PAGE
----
Just last week, Facebook and other major publishers sharply criticized Apple over iOS 14’s upcoming privacy changes that are expected to reduce mobile advertising revenue. A new report from The Information now says that Apple plans to delay the new app and website tracking feature.
Update: Apple has confirmed the delay in Alex Heath of this information and plans to launch the privacy feature “early next year” with a brief statement on why it decided to do so. Here is Apple’s full statement via Alex:
“We want to give developers the time they need to make the necessary changes, and as a result, the need to use this tracking permission will take effect early next year.”
Facebook has repeatedly criticized Apple over the new privacy feature in iOS 14, saying advertising revenue could drop by as much as 40 percent. Soon after, a group of publishers shared the same fears, one of which expects a 50% reduction in iOS advertising revenue.
A new report from The Information today states that Apple now plans to push the introduction of the default feature that will ask users if they are okay across apps and websites.
Apple has told some developers that it plans to delay the implementation of a controversial change to its next mobile operating system that will update how ads will be targeted on iPhones and iPads, according to people familiar with the matter.
Tensions between Apple and developers / advertisers have risen sharply over the past few weeks, with concerns raised shortly after Apple announced the new ad tracking privacy feature on the WWDC in June.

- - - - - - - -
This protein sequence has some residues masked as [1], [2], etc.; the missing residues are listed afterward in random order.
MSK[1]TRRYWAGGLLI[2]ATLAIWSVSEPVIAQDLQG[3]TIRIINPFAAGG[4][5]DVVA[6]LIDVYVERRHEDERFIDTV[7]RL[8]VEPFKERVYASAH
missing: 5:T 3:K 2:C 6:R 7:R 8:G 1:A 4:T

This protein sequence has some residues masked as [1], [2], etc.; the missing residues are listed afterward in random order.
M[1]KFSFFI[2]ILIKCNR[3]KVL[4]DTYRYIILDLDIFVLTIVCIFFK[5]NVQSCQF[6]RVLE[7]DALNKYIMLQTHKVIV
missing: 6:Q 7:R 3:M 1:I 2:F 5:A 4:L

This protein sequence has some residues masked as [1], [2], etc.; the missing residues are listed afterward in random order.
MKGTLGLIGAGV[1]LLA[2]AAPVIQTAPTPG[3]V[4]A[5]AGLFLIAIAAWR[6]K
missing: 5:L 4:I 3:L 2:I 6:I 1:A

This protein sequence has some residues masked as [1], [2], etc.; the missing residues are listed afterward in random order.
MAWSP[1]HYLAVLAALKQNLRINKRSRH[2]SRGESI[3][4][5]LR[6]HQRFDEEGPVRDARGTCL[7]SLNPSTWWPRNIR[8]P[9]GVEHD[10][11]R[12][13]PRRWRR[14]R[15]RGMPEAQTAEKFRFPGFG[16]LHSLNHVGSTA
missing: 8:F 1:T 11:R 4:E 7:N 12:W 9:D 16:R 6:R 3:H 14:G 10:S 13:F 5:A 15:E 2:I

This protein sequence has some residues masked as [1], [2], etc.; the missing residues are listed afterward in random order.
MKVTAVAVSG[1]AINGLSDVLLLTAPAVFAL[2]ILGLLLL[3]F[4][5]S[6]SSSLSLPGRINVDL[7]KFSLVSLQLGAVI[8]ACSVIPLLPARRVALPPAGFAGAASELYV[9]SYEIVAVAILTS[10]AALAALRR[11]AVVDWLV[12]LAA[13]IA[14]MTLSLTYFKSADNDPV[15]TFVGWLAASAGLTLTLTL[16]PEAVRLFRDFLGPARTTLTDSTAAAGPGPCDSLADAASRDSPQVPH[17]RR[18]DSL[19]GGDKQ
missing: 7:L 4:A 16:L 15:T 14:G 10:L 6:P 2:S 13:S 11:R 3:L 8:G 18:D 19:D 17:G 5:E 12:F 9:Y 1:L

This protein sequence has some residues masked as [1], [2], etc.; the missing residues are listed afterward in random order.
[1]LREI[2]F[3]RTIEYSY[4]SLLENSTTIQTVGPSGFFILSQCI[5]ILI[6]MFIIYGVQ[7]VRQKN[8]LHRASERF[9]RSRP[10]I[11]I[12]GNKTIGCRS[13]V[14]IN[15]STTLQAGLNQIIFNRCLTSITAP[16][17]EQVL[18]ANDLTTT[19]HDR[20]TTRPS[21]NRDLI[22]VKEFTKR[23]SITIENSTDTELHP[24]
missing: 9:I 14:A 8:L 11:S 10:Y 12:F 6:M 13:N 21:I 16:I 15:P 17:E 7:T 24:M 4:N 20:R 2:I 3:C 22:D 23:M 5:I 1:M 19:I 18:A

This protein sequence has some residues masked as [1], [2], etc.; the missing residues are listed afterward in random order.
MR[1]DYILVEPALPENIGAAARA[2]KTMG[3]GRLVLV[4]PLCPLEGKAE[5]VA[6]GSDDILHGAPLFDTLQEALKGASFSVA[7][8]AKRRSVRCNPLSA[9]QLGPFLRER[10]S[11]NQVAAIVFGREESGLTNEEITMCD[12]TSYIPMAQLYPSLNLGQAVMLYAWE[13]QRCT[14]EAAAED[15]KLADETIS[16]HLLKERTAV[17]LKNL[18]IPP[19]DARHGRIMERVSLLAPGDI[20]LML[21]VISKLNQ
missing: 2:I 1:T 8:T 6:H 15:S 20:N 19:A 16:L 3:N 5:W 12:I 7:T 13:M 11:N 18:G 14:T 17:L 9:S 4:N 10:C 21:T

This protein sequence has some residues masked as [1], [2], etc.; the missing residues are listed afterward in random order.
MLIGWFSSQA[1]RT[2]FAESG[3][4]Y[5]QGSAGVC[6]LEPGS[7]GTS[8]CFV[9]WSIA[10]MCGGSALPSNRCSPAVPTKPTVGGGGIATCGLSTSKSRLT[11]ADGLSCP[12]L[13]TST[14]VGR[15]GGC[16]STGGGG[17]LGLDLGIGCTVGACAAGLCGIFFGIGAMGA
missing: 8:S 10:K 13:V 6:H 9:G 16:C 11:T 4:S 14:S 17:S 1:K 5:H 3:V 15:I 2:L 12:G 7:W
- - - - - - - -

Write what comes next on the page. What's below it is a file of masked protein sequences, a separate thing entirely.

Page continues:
Sources outside of Facebook and other publishers who have publicly criticized Apple, data sources believe that the delay in the need for tracking is due to the reaction of several third parties, including some big game developers like Activation Blizzard.
There are signs that Apple has heard concerns from developers and advertisers. Since the announcement in June instead of IDFA, Apple’s App Store team has asked a handful of gaming companies, including Activision Blizzard, Tencent-owned Supersell and N3 Work, to let people familiar with the conversation know how the change will affect their business.
The data highlights the $ 76 billion tied to mobile ads each year and highlights how Apple could be affected by its own privacy features because advertising spending is often linked to freemium games that generate huge revenue in the App Store.
According to ad tech company Appsflyer, before the coronavirus epidemic broke out and Apple announced changes to its IDFA, earlier this year, according to app technology company Appsflyer, spending on ads to drive mobile app downloads is expected to reach nearly $$ 6 billion worldwide this year. . These ads typically fuel free-to-play games that monetize through in-app purchases, which in turn provide Apple with 30% of the revenue it takes from such transactions through the store.
The exact opposite of what developers need to comply with the new privacy features with the public release of iOS 14 will certainly be a source of frustration for many users and those who praised Apple for its privacy measures. And ironically, Apple has just released a new privacy-centric iPhone ad.
But Apple is still expected to introduce app tracking changes after giving developers and advertisers more time to adjust to the changes. A specific timeline is not known but the data suggests it could be in 2021.
FTC: We use revenue generating automated links. More
Check out 9to5Mac on YouTube for more Apple news: